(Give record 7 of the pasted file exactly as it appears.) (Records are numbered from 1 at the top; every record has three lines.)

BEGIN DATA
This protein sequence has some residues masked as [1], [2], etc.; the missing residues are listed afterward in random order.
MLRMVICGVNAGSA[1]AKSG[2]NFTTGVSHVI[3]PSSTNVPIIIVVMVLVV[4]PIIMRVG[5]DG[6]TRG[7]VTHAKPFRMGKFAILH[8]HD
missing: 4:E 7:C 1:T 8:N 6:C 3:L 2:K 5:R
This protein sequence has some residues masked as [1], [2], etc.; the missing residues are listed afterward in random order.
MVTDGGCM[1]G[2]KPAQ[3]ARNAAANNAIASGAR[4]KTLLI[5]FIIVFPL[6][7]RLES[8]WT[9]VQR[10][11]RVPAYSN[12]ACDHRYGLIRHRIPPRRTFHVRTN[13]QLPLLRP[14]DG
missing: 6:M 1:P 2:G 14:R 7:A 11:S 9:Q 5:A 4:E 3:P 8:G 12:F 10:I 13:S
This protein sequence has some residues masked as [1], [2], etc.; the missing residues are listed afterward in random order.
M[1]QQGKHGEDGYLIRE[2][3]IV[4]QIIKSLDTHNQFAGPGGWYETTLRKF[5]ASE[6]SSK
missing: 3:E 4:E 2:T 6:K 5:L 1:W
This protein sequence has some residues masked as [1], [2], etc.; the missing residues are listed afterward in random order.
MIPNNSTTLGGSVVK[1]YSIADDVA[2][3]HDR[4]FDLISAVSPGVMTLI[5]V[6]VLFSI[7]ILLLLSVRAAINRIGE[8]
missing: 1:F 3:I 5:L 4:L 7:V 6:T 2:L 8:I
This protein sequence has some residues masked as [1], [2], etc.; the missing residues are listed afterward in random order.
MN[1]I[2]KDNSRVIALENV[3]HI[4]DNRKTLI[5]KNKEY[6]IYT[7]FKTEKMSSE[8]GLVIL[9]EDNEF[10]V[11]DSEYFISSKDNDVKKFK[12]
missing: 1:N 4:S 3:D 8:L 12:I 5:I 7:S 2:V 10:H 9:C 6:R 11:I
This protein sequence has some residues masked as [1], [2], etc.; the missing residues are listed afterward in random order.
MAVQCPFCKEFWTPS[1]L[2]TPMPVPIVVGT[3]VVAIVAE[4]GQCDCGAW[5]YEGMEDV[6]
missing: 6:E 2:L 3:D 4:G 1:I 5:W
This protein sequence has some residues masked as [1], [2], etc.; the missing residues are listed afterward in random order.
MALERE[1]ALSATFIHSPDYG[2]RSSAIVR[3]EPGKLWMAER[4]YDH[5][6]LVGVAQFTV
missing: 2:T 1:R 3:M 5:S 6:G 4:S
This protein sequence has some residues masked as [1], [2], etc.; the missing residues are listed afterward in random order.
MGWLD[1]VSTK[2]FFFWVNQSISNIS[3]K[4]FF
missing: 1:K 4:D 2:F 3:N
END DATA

This protein sequence has some residues masked as [1], [2], etc.; the missing residues are listed afterward in random order.
MALERE[1]ALSATFIHSPDYG[2]RSSAIVR[3]EPGKLWMAER[4]YDH[5][6]LVGVAQFTV
missing: 2:T 1:R 3:M 5:S 6:G 4:S